One such model is the Divine Preconscious Model (DPM), which is a form of ‘Kryptic model’. The New Testament portrays Christ as having divine powers including the knowledge of all things (e.g. John 16:30, 21:17), but not utilizing them in all situations. His divine powers were largely ‘hidden’ (‘Krypsis’ in Greek) during the Incarnation, and only utilized on certain occasions to reveal his glory (e.g. John 2:1–11).

This is what DPM postulates.

The key insight is that a divine person can refrain from utilizing his omnipotence when he carries out certain activities, such as walking to a town in Samaria. One can therefore suggest that the Son of God did this by the finite strength of his human body instead of utilizing his divine powers, hence he could experience fatigue as portrayed in John 4:3-6.

Likewise knowledge can be understood as a kind of power which one can refrain from utilizing. For example, a person might have knowledge of calculus, even though he might not be consciously thinking about calculus all the time.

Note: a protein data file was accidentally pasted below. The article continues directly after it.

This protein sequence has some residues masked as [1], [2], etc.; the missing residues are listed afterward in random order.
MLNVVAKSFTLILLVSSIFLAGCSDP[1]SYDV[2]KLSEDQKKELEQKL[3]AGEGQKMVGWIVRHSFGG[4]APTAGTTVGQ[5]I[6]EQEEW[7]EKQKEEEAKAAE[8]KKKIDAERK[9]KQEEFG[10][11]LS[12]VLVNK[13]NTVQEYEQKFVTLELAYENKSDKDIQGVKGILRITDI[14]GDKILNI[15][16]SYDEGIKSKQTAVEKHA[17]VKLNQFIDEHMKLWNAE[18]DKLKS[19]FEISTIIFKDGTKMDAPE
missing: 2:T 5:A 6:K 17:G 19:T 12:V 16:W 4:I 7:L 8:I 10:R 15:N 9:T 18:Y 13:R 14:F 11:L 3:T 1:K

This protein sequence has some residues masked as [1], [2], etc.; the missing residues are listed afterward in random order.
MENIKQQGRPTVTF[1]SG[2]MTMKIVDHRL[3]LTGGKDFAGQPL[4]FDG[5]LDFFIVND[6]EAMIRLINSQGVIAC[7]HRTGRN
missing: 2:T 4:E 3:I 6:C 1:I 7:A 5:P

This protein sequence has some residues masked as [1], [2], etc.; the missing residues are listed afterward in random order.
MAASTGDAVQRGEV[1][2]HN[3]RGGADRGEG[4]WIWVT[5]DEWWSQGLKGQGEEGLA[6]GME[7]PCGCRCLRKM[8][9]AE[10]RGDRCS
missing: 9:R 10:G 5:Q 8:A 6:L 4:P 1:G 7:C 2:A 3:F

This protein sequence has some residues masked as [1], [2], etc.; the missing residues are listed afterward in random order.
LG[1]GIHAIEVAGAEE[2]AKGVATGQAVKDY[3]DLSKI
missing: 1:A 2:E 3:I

This knowledge of calculus can be said to be in his preconscious: when he chooses to utilize this knowledge by directing his attention to it, that is, when he chooses to consciously think about calculus, he can become aware of calculus.

Since having knowledge of a certain thing such as calculus does not require a constant conscious awareness of that thing, the knowledge of all things by a divine Person does not require a constant conscious awareness of all things by him. Thus, it could be the case that a divine Person chose to let his knowledge of all things reside in his divine preconscious at the Incarnation, and he freely chose not to utilize all of the knowledge in his preconscious, so as to consciously experience our human limitations.

Concerning Mark 13:32, it should be noted that the Greek word οἶδεν which is translated as ‘know’ means ‘to have realized, perceived, to know’; this word is often used in the New Testament in a general way, e.g. to know a person, to be able to understand/apprehend/recognize.